“We want people to show up believing in the ‘We are one,’ and that this is for everybody,” Mazza said. “We want people to show up believing in what’s possible when you can contribute to the lake – that’s what we mean by consciousness. We want everyone to have as much fun as they want, but it’s not just one of these festivals where’s there’s a raging party.”

Indeed, the intention behind the festival has been steadfast from its beginning.

“The focus was going to be on the water, and how you can connect water to the heartbeat, which is reggae music,” Goldsmith noted. “That connection between our intention and our consciousness of how we all benefit from Cayuga Lake by choosing to live in Ithaca. So how can we give back to, instead of take, and honor the Cayuga Nation, the first people here? We are on their land, so part of it is an intentional consciousness that we all share, How this started its very intentional, and that’s why it’s going to sustain itself for a long time to come. Not just because of all of our contributions and input, but because it’s bigger than ourselves.”

And returning to the theme of “one-ness,” Goldsmith added: “We are very unique in that we have all of our community participate in this event, not just certain parts. Which is not always the case in Ithaca, which can be very segregated in a lot of events that happen. This is one event that we really feel that we want to be a representation of everyone in our community. And reggae music allows that as ‘we are one’ – any of the ‘-isms’ don’t exist. That’s why it works and why it will be here for a long time.”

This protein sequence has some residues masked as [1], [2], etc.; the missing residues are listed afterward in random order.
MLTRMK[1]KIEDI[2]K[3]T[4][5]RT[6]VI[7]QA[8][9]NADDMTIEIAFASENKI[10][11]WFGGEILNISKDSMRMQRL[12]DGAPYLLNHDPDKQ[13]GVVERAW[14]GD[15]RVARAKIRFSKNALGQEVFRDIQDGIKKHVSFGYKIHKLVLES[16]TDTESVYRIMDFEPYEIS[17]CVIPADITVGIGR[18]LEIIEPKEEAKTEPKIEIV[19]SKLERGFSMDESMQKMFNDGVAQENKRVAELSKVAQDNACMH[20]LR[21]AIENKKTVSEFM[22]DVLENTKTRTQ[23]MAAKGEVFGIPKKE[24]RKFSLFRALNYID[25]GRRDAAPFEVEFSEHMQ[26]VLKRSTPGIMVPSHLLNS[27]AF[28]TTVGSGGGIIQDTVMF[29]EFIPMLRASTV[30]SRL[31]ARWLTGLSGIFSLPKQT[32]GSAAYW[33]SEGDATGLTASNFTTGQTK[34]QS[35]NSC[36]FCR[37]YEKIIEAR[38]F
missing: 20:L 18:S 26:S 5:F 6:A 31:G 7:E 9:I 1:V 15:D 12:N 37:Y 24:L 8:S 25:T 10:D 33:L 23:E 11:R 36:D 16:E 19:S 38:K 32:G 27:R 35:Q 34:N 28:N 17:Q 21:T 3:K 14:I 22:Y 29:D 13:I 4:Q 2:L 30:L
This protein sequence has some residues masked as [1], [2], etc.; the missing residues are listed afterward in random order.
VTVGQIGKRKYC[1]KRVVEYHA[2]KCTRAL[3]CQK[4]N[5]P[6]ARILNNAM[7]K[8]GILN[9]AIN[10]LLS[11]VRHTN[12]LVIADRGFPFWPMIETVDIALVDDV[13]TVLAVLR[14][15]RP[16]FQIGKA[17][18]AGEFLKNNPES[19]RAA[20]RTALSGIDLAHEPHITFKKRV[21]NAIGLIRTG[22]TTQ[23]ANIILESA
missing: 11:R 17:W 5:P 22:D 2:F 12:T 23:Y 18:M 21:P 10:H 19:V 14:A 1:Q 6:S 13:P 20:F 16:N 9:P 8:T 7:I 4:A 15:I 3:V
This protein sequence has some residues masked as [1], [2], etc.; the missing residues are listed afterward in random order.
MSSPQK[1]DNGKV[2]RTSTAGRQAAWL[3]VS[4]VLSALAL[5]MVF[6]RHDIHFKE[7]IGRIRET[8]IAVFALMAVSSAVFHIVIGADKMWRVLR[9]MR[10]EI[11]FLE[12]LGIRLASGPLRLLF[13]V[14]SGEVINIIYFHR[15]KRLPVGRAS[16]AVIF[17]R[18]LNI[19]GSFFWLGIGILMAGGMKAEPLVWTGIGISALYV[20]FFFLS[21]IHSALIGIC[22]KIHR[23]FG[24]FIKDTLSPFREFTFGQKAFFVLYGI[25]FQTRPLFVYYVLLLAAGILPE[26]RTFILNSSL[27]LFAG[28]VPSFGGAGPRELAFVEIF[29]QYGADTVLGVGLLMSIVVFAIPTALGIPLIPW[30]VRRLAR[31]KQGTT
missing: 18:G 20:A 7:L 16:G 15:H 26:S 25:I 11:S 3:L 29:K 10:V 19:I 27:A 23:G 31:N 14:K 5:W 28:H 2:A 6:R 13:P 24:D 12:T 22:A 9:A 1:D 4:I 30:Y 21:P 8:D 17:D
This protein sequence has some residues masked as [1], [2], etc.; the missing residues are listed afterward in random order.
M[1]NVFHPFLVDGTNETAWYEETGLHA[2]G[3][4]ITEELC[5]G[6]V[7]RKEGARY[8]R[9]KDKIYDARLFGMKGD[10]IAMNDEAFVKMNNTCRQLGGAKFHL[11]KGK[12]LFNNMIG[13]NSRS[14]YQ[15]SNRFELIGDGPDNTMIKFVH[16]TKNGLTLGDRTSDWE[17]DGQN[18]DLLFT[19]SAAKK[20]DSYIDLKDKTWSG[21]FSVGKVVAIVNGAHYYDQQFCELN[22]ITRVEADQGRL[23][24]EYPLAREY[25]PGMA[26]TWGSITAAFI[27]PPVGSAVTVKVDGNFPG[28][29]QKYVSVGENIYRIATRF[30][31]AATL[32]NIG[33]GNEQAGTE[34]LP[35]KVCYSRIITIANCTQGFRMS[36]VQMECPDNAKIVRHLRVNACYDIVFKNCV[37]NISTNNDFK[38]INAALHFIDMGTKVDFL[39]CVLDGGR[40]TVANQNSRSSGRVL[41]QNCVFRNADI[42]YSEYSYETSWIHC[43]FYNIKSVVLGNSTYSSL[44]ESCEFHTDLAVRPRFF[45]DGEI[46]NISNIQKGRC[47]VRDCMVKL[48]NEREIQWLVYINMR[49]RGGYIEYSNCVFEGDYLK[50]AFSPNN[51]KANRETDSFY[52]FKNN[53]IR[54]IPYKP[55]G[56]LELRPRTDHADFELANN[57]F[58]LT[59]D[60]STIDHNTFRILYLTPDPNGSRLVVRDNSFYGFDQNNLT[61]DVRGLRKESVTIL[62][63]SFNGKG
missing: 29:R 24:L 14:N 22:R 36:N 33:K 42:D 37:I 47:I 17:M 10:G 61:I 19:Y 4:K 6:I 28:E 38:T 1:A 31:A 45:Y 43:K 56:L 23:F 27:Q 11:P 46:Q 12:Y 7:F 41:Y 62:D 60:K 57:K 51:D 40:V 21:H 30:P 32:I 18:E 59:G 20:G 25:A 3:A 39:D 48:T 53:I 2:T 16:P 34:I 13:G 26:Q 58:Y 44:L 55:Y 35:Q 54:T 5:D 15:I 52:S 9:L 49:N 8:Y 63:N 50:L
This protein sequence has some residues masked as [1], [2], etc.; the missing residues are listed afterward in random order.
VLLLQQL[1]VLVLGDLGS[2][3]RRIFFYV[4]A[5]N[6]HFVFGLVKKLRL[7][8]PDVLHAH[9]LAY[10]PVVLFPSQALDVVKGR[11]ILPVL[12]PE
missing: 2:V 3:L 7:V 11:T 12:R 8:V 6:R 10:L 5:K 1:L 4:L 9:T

Cause and effect

To date, the Ithaca Reggae Festival has raised more than $10,000 in donations to local water-focused groups, including a $7,500 matching donation to support the purchase of a new boat for the Cayuga Lake Floating Classroom, aka Discover Cayuga Lake, an organization committed to inspiring future stewards of Cayuga Lake by providing hands-on learning opportunities in the interest of sustaining our Finger Lakes waterways for future generations,” according to a recent press release.

The Education Village will once again showcase organizations dedicated to maintaining clean water in the Cayuga Lake watershed.